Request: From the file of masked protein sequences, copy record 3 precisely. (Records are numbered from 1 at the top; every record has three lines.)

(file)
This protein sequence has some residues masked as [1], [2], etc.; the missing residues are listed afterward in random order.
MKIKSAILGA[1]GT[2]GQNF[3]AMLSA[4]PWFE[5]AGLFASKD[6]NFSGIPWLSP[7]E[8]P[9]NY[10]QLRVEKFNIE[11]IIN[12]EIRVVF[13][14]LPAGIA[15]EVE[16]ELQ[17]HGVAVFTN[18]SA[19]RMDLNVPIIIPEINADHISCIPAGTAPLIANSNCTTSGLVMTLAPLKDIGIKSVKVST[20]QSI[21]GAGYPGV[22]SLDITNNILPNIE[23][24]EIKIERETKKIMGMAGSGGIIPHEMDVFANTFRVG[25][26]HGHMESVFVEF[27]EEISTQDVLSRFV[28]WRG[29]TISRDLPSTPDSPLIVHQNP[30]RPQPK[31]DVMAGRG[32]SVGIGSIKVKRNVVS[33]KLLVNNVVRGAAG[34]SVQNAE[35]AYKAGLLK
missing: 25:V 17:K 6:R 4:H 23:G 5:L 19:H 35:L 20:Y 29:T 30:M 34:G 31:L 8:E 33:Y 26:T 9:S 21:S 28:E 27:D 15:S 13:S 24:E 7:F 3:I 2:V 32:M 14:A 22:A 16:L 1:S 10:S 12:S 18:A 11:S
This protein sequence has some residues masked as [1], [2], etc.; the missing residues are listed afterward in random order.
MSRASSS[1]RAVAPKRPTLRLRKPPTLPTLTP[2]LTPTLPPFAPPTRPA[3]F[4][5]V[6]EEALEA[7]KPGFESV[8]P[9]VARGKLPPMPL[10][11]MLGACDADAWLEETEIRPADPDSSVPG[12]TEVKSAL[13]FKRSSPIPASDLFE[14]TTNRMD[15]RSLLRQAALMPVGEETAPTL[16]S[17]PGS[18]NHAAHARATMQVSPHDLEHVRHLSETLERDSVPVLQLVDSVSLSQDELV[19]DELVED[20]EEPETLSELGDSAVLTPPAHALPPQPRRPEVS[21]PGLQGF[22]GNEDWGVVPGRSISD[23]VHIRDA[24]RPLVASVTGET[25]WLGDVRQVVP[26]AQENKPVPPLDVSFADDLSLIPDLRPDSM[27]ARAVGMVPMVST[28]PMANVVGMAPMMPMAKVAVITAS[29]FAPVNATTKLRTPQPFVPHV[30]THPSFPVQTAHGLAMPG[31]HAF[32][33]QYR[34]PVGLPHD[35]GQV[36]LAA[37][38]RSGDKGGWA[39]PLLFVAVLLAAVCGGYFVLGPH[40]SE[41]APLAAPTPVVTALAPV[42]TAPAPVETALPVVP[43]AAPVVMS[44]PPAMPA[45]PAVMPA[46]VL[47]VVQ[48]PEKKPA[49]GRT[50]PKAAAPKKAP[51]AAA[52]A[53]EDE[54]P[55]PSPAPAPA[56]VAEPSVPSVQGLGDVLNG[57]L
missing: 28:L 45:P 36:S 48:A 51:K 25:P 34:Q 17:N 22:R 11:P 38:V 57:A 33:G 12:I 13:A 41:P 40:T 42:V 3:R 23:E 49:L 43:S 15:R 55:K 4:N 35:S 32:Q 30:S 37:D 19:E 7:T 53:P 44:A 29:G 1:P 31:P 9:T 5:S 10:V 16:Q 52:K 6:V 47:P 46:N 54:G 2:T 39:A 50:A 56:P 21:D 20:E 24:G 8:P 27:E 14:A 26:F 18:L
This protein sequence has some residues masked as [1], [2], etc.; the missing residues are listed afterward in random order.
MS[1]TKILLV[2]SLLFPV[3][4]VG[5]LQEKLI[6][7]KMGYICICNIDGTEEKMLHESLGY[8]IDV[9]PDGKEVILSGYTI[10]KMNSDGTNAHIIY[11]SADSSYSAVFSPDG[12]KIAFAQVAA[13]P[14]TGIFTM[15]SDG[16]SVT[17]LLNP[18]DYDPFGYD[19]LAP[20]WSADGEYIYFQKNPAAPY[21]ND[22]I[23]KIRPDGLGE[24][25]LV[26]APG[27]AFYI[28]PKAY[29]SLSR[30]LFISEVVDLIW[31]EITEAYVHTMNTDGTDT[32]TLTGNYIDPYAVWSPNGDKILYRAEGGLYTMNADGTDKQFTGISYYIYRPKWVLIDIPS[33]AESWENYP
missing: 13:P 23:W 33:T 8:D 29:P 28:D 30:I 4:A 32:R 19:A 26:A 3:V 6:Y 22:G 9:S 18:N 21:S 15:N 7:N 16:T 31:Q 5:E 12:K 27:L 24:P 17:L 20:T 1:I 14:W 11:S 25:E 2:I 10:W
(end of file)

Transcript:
This protein sequence has some residues masked as [1], [2], etc.; the missing residues are listed afterward in random order.
MS[1]TKILLV[2]SLLFPV[3][4]VG[5]LQEKLI[6][7]KMGYICICNIDGTEEKMLHESLGY[8]IDV[9]PDGKEVILSGYTI[10]KMNSDGTNAHIIY[11]SADSSYSAVFSPDG[12]KIAFAQVAA[13]P[14]TGIFTM[15]SDG[16]SVT[17]LLNP[18]DYDPFGYD[19]LAP[20]WSADGEYIYFQKNPAAPY[21]ND[22]I[23]KIRPDGLGE[24][25]LV[26]APG[27]AFYI[28]PKAY[29]SLSR[30]LFISEVVDLIW[31]EITEAYVHTMNTDGTDT[32]TLTGNYIDPYAVWSPNGDKILYRAEGGLYTMNADGTDKQFTGISYYIYRPKWVLIDIPS[33]AESWENYP
missing: 13:P 23:W 33:T 8:D 29:P 28:D 30:I 4:A 32:R 19:A 26:A 3:V 6:Y 22:G 9:S 18:N 21:S 15:N 7:N 16:T 31:Q 5:E 12:K 27:L 24:P 17:L 20:T 1:I 14:W 11:S 25:E 2:I 10:W